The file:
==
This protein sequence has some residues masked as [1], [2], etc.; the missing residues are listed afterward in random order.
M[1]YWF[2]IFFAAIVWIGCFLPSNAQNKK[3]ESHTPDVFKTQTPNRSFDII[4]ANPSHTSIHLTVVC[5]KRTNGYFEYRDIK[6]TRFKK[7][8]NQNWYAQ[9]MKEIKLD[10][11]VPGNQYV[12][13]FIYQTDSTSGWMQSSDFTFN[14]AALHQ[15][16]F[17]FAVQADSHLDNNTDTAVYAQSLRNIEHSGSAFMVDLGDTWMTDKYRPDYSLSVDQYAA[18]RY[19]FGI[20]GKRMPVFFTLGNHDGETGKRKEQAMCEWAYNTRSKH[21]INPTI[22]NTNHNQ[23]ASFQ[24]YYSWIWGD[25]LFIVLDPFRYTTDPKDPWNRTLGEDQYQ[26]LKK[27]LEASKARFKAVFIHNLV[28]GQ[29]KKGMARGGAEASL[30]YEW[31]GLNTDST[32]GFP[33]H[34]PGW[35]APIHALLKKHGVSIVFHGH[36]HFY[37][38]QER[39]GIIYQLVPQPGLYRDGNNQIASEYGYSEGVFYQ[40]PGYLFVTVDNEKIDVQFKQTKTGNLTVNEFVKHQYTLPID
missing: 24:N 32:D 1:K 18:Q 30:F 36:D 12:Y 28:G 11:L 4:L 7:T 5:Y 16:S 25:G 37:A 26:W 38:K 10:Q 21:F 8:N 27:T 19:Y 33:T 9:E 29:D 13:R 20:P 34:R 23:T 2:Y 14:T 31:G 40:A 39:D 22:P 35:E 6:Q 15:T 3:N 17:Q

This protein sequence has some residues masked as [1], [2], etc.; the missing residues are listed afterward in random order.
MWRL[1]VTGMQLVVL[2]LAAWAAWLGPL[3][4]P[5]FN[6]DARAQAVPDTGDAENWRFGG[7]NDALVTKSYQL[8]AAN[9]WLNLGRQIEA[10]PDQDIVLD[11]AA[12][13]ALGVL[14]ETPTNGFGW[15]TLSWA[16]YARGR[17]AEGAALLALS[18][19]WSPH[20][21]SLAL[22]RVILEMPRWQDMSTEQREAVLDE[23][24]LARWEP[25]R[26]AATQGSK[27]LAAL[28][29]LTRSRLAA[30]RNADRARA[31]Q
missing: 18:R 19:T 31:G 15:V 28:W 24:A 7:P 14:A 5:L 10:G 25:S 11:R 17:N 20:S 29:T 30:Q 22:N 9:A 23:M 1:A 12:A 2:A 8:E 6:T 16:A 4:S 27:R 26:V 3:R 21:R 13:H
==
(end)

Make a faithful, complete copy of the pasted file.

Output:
This protein sequence has some residues masked as [1], [2], etc.; the missing residues are listed afterward in random order.
M[1]YWF[2]IFFAAIVWIGCFLPSNAQNKK[3]ESHTPDVFKTQTPNRSFDII[4]ANPSHTSIHLTVVC[5]KRTNGYFEYRDIK[6]TRFKK[7][8]NQNWYAQ[9]MKEIKLD[10][11]VPGNQYV[12][13]FIYQTDSTSGWMQSSDFTFN[14]AALHQ[15][16]F[17]FAVQADSHLDNNTDTAVYAQSLRNIEHSGSAFMVDLGDTWMTDKYRPDYSLSVDQYAA[18]RY[19]FGI[20]GKRMPVFFTLGNHDGETGKRKEQAMCEWAYNTRSKH[21]INPTI[22]NTNHNQ[23]ASFQ[24]YYSWIWGD[25]LFIVLDPFRYTTDPKDPWNRTLGEDQYQ[26]LKK[27]LEASKARFKAVFIHNLV[28]GQ[29]KKGMARGGAEASL[30]YEW[31]GLNTDST[32]GFP[33]H[34]PGW[35]APIHALLKKHGVSIVFHGH[36]HFY[37][38]QER[39]GIIYQLVPQPGLYRDGNNQIASEYGYSEGVFYQ[40]PGYLFVTVDNEKIDVQFKQTKTGNLTVNEFVKHQYTLPID
missing: 24:N 32:D 1:K 18:Q 30:F 36:D 12:Y 28:G 11:L 4:L 7:T 5:Y 16:S 25:G 37:A 26:W 38:K 10:Q 21:F 8:N 27:T 19:Y 33:T 9:E 29:D 13:R 20:P 34:R 23:T 2:Y 14:T 31:G 40:A 39:D 22:P 35:E 6:Q 15:T 3:N 17:Q

This protein sequence has some residues masked as [1], [2], etc.; the missing residues are listed afterward in random order.
MWRL[1]VTGMQLVVL[2]LAAWAAWLGPL[3][4]P[5]FN[6]DARAQAVPDTGDAENWRFGG[7]NDALVTKSYQL[8]AAN[9]WLNLGRQIEA[10]PDQDIVLD[11]AA[12][13]ALGVL[14]ETPTNGFGW[15]TLSWA[16]YARGR[17]AEGAALLALS[18][19]WSPH[20][21]SLAL[22]RVILEMPRWQDMSTEQREAVLDE[23][24]LARWEP[25]R[26]AATQGSK[27]LAAL[28][29]LTRSRLAA[30]RNADRARA[31]Q
missing: 18:R 19:T 31:G 15:V 28:W 24:A 7:P 14:A 5:L 10:G 25:S 11:R 17:N 20:S 29:T 30:Q 22:N 9:A 23:M 1:A 12:A 2:A 8:E 6:T 16:A 4:S 27:R 26:V 3:R 21:R 13:H